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Cocktail Software, Apps, & Databases


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Bump.

Since the past exercises in frustration noted above, I've kept a google document listing ~100 of the drinks I'm most likely to turn to, updating and printing it out monthly. If I care to do so, I can pull out my laptop, search on a string, and slog through all of the "gin" or "egg white" selections one by one. It wasn't ideal, but I figured what the heck.

A few months ago, I got a Droid, and I started snooping around at cocktail apps that use the Android OS. The big boy on the block is 10001 Cocktails, which has thousands of horrifying drinks, a bad interface, ads, and a lot of other problems. I haven't snooped through the entire Android Market, but most of the choices there seem extremely limited. Meanwhile, recipe apps are designed for mains, baked goods, and so on, and don't have the simplicity and search functionality I wanted for cocktails.

So I started trying to see if I could find simple db software that I could tweak for cocktail use. Turns out that an app called Memento, which is being marketed as personal database software and has stuff preloaded for CDs, lecture notes, and recipes, does the trick.

With just a bit of time editing the Recipe library by changing the library name to "Cocktails," tweaking entry fields (including drop-down menu selections for drink categories), and figuring out basic .csv protocols and transfers, I had uploaded all of the google recipes onto the Droid. Now they're all sortable, searchable, and groupable by any field or text string. I'm very happy with my little kludgy app, which does just what I need it to do.

Chris Amirault

eG Ethics Signatory

Sir Luscious got gator belts and patty melts

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Very interesting, Chris. I'll check it out. As you add entries, do you key in the ingredients individually, or can you set up drop-down menus for those too?

I've been using Zotero, synced across various PCs. It's not perfect, but does have some nice features. I enter drink ingredients as tags, then can filter the library by either clicking on one or several tags, or by entering full or partial word search terms into a search bar. All entries are hyperlinked to the original source. Notes can be added if I want to modify proportions. It's far better than the standard bookmark managers that come with most browsers.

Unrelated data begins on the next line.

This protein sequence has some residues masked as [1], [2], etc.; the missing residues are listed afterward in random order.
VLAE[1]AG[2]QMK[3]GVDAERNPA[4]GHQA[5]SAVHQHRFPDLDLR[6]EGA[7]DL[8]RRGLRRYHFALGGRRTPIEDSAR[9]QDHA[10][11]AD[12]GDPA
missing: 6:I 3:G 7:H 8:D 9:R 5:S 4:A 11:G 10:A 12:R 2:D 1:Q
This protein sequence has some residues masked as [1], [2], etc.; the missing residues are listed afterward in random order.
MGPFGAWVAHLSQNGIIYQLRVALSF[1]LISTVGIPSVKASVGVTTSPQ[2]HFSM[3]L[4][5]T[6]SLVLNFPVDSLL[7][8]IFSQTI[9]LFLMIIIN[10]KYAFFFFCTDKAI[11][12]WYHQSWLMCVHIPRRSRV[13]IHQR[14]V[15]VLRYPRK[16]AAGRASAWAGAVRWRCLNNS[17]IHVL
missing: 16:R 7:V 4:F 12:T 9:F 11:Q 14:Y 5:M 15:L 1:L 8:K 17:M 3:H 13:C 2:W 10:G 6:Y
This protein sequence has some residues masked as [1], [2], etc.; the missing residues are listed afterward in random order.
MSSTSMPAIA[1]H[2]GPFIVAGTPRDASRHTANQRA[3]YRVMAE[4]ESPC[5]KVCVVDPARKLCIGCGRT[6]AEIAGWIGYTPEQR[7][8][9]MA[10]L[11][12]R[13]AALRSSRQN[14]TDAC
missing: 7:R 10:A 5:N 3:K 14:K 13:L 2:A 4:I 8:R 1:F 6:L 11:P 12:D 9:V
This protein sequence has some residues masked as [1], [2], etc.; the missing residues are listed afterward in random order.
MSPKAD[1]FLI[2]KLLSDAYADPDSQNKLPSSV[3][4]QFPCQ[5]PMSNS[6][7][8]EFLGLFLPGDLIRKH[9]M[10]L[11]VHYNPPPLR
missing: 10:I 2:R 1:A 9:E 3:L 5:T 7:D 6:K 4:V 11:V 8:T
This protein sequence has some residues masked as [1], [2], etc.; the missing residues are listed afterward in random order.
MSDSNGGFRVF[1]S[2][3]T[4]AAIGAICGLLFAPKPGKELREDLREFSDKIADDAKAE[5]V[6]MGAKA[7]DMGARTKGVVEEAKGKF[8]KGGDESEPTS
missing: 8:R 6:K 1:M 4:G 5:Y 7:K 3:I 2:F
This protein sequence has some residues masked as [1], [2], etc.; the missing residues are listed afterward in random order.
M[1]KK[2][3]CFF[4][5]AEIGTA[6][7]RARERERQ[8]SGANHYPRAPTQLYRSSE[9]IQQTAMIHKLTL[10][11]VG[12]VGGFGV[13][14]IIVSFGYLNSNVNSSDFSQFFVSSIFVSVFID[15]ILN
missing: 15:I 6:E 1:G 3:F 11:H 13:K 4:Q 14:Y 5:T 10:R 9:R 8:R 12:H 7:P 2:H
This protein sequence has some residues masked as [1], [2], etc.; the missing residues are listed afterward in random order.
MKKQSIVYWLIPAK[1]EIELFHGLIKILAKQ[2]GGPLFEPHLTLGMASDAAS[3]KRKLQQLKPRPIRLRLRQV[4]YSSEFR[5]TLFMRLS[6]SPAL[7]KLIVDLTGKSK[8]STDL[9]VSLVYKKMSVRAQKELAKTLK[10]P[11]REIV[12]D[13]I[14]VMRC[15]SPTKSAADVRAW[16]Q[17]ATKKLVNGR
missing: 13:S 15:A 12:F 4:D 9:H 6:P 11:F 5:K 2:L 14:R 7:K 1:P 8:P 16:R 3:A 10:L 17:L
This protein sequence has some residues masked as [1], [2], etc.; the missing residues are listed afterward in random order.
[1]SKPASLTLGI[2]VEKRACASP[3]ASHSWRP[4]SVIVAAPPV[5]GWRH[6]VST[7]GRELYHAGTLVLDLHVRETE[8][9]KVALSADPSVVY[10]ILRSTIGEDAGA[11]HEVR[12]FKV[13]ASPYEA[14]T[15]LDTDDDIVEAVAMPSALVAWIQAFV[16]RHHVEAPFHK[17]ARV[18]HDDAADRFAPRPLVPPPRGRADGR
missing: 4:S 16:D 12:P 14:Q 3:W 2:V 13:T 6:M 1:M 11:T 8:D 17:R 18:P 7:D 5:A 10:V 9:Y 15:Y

The downsides are 1) no functional mobile interface, 2) not really designed for this purpose, so there's a lot of extra "stuff", 3) all actual recipes are contained on the linked external websites, so they could theoretically disappear in the future.

 

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As an iPod Touch user (read: addict), my go-to app is Cocktails+ (based on CocktailDB) - the quality of the recipes, searchability, favorites, and glossary functions are particularly useful to me. I've also downloaded Tiki+, which is by the same author/software team, but focuses instead on tiki drinks from Don the Beachcomber and Trader Vic. I haven't used it as much as Cocktails+ since I'm just not much of a tiki guy.

For cataloging my own recipes and others I've picked up, I've been using an app called Tag Notes. It has a very simple note-taking interface - you create a new note, type in your recipe, and then it's displayed in the list. The killer feature is the ability to tag the notes, so I can give each recipe a tag for each major ingredient. Then you can browse by tags in a similar way that you can browse in Cocktails+ (select a tag and see all the recipes associated with it). My beefs with Tag Notes are that 1) there's no search function, 2) notes are fixed in order of date of creation, and 3) tags must be typed in manually each time.

I also keep a journal with tasting notes in the iPod's built-in Notes app, but it isn't tagable, searchable, or favorite-able.

Does anyone else use an iPhone/iPod Touch for cocktailian purposes? Any recommendations?

Jeff Fox

Aspiring Cocktailian

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Very interesting, Chris. I'll check it out. As you add entries, do you key in the ingredients individually, or can you set up drop-down menus for those too?

What I've been doing is creating csv files with recipes from Wondrich, Thomas, DeGroff, Duffy, et al on my laptop and then uploading them to the Droid. You can enter them directly into the Droid too, but since I can touchtype this is easier for me.

ETA: Someone asked specifics, so:

When I edited the Recipe library, I:

1. renamed the library to "Cocktails"

2. Left the Name and Ingredients entry fields unchanged

3. Edited the Category field to include the values that you want to use. (I have Sours, Punches, Old Fashioneds, Martinezes/Manhattans, Flips/Noggs/Milk Punches, Syrups, Infusions, Fizzes/Sodas/Champagne, Hot Drinks, Misfits.)

Of course, the categorization in 3 is eminently debatable (use Embury? Regan? DeGroff?). I went with simple, since I mainly search on ingredients or look for a specific drink by name. YMMV.